Finally, in my day it was rubbed into us that the architect should have and show good manners and his architecture should be similarly good mannered! Very occasionally we are invited to design an isolated monumental building, all on its own in the middle of a park or campus with its own special surroundings. But 99 out of every 100 buildings we do will be in a row, or a block, or a nagar. The other buildings may be new, or indifferent, or good, or commonplace but we have to take our place among them and we must not show bad manners by competing or showing off, or by being defiant.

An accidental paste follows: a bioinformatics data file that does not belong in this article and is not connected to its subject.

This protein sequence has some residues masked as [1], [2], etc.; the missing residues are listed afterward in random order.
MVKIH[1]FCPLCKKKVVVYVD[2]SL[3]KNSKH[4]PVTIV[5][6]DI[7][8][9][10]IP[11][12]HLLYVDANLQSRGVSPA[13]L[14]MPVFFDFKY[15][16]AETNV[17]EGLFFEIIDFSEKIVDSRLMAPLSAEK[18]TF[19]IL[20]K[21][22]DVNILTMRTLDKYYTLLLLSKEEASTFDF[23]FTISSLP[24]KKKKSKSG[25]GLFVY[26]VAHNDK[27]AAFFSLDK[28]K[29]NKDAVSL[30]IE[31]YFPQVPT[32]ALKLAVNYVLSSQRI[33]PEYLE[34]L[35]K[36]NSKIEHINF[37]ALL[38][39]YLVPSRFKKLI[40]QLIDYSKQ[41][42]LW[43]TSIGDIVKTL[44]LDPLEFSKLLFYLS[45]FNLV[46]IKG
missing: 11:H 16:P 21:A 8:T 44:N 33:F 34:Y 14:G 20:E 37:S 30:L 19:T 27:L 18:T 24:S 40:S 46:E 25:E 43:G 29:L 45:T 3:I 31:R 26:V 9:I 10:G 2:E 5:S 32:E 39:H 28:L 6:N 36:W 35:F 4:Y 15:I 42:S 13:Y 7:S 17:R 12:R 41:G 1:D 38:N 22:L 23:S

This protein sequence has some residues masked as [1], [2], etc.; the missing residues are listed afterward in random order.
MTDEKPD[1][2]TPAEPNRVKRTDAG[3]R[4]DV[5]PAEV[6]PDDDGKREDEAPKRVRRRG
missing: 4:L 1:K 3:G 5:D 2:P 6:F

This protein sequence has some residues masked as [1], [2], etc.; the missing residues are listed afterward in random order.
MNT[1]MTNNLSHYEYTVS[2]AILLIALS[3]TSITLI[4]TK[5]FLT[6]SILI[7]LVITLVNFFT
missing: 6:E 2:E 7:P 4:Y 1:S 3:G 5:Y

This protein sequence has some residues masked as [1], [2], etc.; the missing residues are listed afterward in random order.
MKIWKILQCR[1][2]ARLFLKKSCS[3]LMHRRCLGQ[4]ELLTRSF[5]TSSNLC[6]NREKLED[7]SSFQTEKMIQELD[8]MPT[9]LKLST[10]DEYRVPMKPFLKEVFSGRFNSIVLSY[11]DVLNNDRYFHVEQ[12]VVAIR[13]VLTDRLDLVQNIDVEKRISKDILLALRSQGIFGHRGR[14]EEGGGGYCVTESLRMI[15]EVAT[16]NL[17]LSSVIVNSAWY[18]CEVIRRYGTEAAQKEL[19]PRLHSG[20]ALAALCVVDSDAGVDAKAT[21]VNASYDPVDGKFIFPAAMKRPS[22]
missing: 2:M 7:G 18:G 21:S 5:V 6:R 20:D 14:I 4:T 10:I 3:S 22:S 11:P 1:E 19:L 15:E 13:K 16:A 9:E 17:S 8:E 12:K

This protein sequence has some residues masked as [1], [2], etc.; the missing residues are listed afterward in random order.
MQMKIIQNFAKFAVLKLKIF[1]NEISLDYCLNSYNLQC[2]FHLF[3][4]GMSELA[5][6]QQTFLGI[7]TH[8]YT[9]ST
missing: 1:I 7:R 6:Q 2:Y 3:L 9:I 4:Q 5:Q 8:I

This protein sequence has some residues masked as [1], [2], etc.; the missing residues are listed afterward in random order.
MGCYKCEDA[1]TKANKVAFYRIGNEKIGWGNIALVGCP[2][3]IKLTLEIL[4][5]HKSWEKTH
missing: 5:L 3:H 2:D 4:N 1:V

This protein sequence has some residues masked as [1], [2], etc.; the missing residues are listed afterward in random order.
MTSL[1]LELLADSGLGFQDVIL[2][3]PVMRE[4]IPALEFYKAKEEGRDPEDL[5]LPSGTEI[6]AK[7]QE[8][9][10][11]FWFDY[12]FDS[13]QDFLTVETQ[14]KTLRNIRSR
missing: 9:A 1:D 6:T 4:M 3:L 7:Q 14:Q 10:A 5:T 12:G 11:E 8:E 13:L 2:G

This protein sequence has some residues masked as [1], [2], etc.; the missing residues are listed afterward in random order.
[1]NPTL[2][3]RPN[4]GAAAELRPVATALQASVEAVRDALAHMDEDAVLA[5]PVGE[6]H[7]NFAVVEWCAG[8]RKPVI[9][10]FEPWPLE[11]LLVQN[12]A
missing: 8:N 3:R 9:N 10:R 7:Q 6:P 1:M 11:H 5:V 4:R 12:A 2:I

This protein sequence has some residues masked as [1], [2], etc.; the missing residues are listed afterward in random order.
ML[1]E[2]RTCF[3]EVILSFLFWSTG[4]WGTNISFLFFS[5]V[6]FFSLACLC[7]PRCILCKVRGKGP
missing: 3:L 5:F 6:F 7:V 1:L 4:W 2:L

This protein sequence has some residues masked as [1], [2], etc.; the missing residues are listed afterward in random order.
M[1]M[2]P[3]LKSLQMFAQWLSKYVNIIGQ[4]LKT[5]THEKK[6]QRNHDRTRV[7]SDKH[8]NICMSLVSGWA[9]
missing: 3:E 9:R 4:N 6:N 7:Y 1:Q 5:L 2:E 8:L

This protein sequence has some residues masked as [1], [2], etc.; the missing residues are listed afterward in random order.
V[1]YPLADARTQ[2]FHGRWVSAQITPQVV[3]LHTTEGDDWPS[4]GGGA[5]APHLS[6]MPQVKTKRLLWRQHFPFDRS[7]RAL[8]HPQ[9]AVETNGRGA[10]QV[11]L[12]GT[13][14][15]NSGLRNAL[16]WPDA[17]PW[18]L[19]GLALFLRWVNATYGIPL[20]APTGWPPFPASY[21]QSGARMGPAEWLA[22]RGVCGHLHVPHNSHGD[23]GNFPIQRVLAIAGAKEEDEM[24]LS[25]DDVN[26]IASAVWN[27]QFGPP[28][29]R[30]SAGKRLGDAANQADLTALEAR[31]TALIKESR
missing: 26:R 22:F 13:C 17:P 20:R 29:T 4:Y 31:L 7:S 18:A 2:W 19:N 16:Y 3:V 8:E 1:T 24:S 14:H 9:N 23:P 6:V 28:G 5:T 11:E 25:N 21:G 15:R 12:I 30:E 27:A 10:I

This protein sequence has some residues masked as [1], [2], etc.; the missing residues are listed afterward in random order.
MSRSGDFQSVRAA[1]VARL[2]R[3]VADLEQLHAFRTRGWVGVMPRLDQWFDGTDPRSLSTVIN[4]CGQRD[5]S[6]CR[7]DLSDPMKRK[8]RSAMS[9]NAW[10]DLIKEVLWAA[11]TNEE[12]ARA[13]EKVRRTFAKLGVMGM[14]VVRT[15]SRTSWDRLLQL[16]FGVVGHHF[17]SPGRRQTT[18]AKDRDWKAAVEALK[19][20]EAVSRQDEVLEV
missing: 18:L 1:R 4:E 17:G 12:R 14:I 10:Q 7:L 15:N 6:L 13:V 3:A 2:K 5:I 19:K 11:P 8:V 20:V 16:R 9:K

Again we were told, and how true it is, that a painter or sculptor will produce his masterpiece and it will be bought by someone and put in a room or a gallery— but only those who desire to, will go and see it. But our artistry is there before all who pass along that road and they have little option but to look at what we have done. So we architects have to ask ourselves— is the building we have created going to stick out like a sore thumb? Or will it give joy and pleasure? Will it add to our culture? There's an old saying: manners maketh the man. I think they also make good architecture.